By Jeffrey Connors
Chairman and CEO
August 5, 2014
Checks once accounted for 86 percent of all non-cash payments, but in recent years they’ve fallen out of favor, says a recent article by Matt Phillips in The Atlantic in which he cited statistics from the Federal Reserve’s Cash Products Office. In 2000, checks were used in more than 40 billion transactions; that number is down to less than 20 billion, according to the Fed’s most recent numbers, which are based on a survey conducted in October 2012.
What has replaced checks? According to the article titled, “The Spectacular Decline of Checks,” debit cards and credit cards are by far consumers’ favorite way to make payments. Some 43 percent of the consumers surveyed by the Fed said debit was their preferred method of payment. Another 22 percent preferred using credit cards.Image courtesy of phanlop88 / FreeDigitalPhotos.net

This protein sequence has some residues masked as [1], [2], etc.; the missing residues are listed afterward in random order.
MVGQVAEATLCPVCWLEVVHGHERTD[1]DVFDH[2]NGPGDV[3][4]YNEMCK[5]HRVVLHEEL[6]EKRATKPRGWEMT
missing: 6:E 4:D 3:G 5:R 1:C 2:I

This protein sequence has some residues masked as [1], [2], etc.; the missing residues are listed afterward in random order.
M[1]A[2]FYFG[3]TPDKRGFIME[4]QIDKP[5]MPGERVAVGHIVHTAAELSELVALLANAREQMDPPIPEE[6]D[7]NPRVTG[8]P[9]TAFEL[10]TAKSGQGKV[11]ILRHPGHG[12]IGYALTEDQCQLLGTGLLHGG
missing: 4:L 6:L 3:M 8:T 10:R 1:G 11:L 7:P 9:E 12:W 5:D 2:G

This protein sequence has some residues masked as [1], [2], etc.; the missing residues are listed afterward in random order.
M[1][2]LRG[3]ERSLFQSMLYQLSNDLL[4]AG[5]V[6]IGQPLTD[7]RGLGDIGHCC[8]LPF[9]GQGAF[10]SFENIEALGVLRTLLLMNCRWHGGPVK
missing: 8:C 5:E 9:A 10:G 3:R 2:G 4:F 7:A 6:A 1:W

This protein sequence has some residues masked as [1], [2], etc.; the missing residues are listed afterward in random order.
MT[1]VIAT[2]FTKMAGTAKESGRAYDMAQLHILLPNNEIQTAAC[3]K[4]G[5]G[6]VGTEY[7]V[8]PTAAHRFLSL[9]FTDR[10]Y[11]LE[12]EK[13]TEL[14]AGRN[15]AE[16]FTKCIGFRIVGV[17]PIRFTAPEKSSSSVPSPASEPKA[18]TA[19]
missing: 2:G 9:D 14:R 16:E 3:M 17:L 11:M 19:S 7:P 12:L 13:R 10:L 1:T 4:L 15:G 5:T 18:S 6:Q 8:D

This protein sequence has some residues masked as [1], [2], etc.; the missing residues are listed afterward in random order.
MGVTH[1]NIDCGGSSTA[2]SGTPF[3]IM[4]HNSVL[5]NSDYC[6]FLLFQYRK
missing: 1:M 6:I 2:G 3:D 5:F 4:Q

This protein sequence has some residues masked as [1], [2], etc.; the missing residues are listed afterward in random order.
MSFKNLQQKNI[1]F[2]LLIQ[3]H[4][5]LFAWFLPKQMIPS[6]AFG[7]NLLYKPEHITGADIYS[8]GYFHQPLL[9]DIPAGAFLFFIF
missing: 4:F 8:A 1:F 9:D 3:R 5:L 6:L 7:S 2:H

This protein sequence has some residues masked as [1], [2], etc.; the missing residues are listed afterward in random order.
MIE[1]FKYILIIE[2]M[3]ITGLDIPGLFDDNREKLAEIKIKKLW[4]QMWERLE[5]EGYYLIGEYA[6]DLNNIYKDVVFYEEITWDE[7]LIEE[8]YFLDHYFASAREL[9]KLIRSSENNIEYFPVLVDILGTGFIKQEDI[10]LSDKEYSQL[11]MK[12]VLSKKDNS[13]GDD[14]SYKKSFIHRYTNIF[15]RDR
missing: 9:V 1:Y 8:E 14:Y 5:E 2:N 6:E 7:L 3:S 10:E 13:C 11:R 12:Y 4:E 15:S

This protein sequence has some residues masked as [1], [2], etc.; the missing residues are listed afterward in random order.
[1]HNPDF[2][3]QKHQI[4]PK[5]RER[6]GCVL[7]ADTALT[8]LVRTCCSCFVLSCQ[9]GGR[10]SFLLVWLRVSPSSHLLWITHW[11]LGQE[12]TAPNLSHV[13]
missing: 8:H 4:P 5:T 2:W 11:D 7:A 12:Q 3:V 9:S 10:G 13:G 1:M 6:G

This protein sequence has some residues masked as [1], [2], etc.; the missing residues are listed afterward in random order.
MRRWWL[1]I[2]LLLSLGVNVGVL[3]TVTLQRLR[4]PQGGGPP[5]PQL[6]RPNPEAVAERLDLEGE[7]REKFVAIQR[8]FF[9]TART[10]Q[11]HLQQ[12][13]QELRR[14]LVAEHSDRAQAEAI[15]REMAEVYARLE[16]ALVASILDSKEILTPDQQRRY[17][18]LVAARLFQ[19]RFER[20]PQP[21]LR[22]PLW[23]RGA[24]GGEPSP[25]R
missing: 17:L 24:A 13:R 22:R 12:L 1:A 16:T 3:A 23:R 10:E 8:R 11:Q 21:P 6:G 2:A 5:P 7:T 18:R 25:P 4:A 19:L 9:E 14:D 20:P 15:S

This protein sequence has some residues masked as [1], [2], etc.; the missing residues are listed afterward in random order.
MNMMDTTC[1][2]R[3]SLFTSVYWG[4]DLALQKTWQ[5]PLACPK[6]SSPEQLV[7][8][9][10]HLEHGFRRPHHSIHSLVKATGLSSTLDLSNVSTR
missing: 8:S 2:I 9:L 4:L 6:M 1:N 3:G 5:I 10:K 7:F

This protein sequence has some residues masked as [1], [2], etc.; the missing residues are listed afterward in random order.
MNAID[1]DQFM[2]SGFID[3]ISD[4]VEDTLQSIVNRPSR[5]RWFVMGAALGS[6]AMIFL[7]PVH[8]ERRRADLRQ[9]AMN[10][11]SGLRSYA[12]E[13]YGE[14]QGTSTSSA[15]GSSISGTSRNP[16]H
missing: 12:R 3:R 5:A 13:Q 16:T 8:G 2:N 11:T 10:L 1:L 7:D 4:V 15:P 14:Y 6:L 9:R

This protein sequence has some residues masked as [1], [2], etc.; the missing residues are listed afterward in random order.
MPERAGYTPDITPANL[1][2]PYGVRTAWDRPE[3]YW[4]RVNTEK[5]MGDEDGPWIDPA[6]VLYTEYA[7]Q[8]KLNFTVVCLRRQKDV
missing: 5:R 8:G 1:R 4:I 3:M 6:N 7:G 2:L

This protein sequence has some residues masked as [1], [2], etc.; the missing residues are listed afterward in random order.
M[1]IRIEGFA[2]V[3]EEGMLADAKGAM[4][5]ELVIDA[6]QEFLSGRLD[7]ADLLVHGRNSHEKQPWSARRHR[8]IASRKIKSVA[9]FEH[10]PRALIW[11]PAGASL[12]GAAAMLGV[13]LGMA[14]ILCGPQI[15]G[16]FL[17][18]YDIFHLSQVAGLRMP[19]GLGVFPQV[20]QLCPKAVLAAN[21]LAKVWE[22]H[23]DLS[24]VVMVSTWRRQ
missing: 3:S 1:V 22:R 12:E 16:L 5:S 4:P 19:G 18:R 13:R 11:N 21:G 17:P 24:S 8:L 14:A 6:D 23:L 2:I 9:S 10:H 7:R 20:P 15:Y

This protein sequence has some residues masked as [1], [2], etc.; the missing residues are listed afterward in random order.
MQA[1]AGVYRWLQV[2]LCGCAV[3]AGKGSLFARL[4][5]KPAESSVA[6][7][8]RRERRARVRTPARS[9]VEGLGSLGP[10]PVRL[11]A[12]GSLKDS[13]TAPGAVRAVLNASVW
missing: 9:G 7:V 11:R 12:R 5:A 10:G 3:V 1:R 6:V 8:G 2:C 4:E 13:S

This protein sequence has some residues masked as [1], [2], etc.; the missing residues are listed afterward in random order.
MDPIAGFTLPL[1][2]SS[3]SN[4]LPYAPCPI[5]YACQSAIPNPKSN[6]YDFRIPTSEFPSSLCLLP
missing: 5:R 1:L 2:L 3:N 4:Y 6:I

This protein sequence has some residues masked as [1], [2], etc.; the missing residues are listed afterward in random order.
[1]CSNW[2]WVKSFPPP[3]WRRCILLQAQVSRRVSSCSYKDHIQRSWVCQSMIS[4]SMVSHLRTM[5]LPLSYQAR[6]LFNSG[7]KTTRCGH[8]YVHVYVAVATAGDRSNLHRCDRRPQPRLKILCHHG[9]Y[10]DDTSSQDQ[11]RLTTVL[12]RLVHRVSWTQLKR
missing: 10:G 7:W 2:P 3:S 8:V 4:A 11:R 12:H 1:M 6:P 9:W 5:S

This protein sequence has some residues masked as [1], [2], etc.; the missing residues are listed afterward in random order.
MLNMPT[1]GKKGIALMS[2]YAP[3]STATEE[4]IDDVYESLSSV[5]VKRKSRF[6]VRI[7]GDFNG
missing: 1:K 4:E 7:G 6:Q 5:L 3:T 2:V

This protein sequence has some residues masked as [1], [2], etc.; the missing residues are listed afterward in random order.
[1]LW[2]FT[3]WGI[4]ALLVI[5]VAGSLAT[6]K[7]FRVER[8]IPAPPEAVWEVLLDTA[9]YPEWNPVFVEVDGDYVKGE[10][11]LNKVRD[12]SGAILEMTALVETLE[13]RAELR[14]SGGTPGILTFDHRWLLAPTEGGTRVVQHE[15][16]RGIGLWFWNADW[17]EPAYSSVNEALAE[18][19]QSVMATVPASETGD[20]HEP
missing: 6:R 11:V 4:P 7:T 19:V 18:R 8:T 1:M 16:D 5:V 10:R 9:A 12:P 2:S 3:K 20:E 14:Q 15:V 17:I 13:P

And this reminded me: “Has your business made the switch to accepting credit cards? Businesses that refuse to accept debit and credit card payments may be missing out on a significant number of sales every month. The costs of upgrading may seem daunting, but the long term benefits should most definitely be examined before a final decision is made.
Research has found that businesses accepting non-cash purchase payments have seen increased revenue by more than 30% since 2009. Merchants attract and retain more customers when they have payment technologies that accept credit and debit. As a consumer, isn’t it disappointing to want to spend at a store, only to find they only accept cash? Don’t risk losing out on your share of sales.
It is imperative for business owners to consider which payment options they are going to offer and what company they are going to partner with to complete each transaction. But, you should, at the very least, be set up to process credit and debit cards.